A self-inflicted gunshot, from a gun kept in safe in the Kelo home, ended Nick’s life. What is unclear from the story, however, is whether he removed the gun to take his own life, or whether he was planning to use it in some way to protect himself from bullies Nick was transported to the hospital by helicopter, and nine of his organs were collected for transplant to those in need. Nick, who had a second-degree black belt in tae kwon do and held a red-black belt in kumdo, and was an avid inventor (“a waffle fork to remove hot food from a toaster and an incinerator trash can”), also had a 152 IQ.

UPDATE: Nick’s mother Jacqueline writes Queerty with an impassioned plea to remove our story.

As the mother of Nick, I am asking you to take this story down immediately. You have plagiarized the well written report by Kim in the Akron Beacon Journal, you misinterpreted facts and you have wrongly accused my son of being gay. I am outraged and horrified. As the daughter of a gay mother I know the struggles of the gay community well. I do not appreciate you using my son as a poster child for your cause, there are enough good honest gay people who need your help, my son was not one of them.

My son’s death was a tragic accident the resulted from his frustration of repeated bullying, yes, but it goes back years and is related more to his intellectual gifts and abilities. He was in no way suicidal or depressed. He was too smart for that. He was frustrated and angry and made an impulsive 13 year old error in judgment which led to a tragic accident due to the report from the lab that shows no gun powder residue on his hands. My son was not gay, your story is inaccurate and you are doing a huge disservice to both him, the children in this school who are bullied still today and the gay community.

Please retract this story immediately.

We will not be removing our story, but Jacqueline’s response does give us pause: In our initial reading of the news report, it appeared reporter Kim Hone-McMahan was indicating Nick took his own life because he could not tolerate any more bullying in school:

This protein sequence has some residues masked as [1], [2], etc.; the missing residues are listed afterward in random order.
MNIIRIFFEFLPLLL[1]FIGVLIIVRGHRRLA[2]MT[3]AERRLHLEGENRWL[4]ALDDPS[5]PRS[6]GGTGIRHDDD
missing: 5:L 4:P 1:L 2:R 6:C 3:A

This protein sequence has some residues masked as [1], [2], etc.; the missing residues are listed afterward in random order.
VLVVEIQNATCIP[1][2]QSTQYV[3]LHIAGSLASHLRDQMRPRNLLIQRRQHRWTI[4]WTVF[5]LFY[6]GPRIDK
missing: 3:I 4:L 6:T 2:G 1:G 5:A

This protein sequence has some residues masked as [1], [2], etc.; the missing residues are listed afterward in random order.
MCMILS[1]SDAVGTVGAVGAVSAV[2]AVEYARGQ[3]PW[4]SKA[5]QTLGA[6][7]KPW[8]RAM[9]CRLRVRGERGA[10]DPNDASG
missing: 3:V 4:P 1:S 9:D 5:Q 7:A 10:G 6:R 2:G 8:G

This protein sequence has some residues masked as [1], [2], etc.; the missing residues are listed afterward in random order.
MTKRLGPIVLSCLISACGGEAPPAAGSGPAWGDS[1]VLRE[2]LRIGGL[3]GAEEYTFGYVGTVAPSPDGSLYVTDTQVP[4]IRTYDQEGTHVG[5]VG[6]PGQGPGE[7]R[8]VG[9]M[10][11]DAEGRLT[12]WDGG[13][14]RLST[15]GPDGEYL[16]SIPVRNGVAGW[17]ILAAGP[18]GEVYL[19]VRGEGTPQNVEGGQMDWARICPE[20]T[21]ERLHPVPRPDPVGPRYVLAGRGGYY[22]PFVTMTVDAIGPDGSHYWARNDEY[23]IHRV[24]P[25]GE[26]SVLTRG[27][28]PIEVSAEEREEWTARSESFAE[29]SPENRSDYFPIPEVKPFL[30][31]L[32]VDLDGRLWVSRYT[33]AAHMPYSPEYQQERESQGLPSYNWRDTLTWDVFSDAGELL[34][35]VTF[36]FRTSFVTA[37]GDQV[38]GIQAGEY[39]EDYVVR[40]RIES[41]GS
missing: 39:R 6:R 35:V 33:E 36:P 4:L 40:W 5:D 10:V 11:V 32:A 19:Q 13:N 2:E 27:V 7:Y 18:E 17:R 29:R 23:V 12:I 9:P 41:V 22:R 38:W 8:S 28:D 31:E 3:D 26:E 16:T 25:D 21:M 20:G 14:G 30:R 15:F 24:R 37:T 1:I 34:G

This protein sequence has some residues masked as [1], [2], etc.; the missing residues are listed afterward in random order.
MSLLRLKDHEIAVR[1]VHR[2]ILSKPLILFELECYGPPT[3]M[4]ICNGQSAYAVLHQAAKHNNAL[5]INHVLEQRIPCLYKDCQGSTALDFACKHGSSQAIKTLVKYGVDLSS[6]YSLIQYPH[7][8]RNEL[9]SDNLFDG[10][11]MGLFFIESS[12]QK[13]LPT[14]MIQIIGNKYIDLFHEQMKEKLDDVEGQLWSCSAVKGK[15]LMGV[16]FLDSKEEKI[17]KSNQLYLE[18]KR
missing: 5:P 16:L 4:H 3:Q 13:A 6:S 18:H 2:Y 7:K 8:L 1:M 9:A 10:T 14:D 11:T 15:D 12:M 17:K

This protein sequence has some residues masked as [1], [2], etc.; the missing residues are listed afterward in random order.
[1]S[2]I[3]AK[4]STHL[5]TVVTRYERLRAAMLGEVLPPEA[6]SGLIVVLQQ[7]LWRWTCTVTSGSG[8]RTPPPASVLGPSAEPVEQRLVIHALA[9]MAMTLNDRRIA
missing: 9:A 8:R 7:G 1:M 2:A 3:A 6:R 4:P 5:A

At the tender age of 13, Nicholas Kelo Jr. knew what it was like to be relentlessly bullied. It may have been what persuaded him to pry open a safe inside his Rittman home and remove the gun that killed him.

Each night when Nick’s mother, Jacqueline, left the University of Akron, where she worked in the political science department, she would call her son and chat on her way home. When she came through the door, he routinely welcomed her with a peanut butter and jelly sandwich and carrots. But something was terribly wrong Feb. 23.

”I called at 6:30 and there was no answer,” said the grieving mother, her voice fading. ”And I kept calling. There was no answer.”

When she arrived home, she found Nick near death from a gunshot wound, lying on the living room floor.

”Deep down in our hearts, this was not a child who would have planned to take his life,” said the boy’s father, Nicholas Sr. ”He may have been bullied to the point that he felt like he needed to protect himself.”

Now Jacqueline says that is not the case, and that a lab report showed no gun residue on his hands. Which means the gun went off … accidentally? And was triggered through … a separate device? We’ve emailed her back requesting clarification. But as it stands, her son Nick was bullied in school, at least in part because some classmates believed he is gay. His actual sexuality is a moot point; we all know perceived sexuality can be just as damaging to bullying victims as anything else. We’re so sorry for your loss, Jacqueline, but by no means are we trying to disrespect his memory, nor make him a “poster child” of any “cause,” unless our cause is to make schools safer for every child.